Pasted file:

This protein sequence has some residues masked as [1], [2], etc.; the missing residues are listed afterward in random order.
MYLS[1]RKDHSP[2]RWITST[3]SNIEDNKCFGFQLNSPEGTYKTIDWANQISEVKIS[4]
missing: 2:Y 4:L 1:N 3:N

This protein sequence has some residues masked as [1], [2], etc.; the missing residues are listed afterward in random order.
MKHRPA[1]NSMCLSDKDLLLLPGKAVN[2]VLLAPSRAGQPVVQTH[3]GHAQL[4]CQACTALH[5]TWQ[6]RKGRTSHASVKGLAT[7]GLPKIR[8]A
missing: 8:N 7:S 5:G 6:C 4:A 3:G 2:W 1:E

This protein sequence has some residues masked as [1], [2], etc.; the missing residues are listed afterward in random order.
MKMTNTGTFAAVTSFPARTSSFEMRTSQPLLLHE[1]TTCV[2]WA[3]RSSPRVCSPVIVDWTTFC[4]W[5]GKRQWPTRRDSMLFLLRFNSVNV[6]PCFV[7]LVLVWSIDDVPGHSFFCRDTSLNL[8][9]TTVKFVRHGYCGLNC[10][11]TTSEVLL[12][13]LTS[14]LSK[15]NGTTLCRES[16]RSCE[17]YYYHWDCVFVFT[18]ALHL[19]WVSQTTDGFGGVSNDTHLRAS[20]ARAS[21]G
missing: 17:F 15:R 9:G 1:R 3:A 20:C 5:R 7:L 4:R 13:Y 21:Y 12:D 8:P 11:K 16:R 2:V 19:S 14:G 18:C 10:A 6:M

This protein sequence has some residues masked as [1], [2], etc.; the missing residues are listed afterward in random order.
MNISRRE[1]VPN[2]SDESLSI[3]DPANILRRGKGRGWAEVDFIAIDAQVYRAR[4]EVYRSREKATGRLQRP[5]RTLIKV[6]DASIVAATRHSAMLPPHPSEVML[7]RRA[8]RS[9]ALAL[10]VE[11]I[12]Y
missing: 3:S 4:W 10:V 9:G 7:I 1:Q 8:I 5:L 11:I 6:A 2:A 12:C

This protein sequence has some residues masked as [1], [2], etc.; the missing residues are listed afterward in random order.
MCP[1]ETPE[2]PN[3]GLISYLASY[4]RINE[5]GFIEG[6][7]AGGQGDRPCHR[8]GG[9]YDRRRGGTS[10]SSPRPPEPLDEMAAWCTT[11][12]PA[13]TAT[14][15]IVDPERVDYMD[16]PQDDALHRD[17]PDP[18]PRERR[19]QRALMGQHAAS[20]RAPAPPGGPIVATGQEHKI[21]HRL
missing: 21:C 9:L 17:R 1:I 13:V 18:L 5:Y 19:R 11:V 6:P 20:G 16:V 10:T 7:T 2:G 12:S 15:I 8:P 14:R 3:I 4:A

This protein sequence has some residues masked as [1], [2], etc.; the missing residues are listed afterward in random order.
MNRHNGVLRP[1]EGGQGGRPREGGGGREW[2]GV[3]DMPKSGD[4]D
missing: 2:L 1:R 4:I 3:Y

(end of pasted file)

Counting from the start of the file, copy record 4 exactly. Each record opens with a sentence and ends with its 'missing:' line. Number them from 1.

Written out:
This protein sequence has some residues masked as [1], [2], etc.; the missing residues are listed afterward in random order.
MNISRRE[1]VPN[2]SDESLSI[3]DPANILRRGKGRGWAEVDFIAIDAQVYRAR[4]EVYRSREKATGRLQRP[5]RTLIKV[6]DASIVAATRHSAMLPPHPSEVML[7]RRA[8]RS[9]ALAL[10]VE[11]I[12]Y
missing: 3:S 4:W 10:V 9:G 7:I 1:Q 8:I 5:L 11:I 6:A 2:A 12:C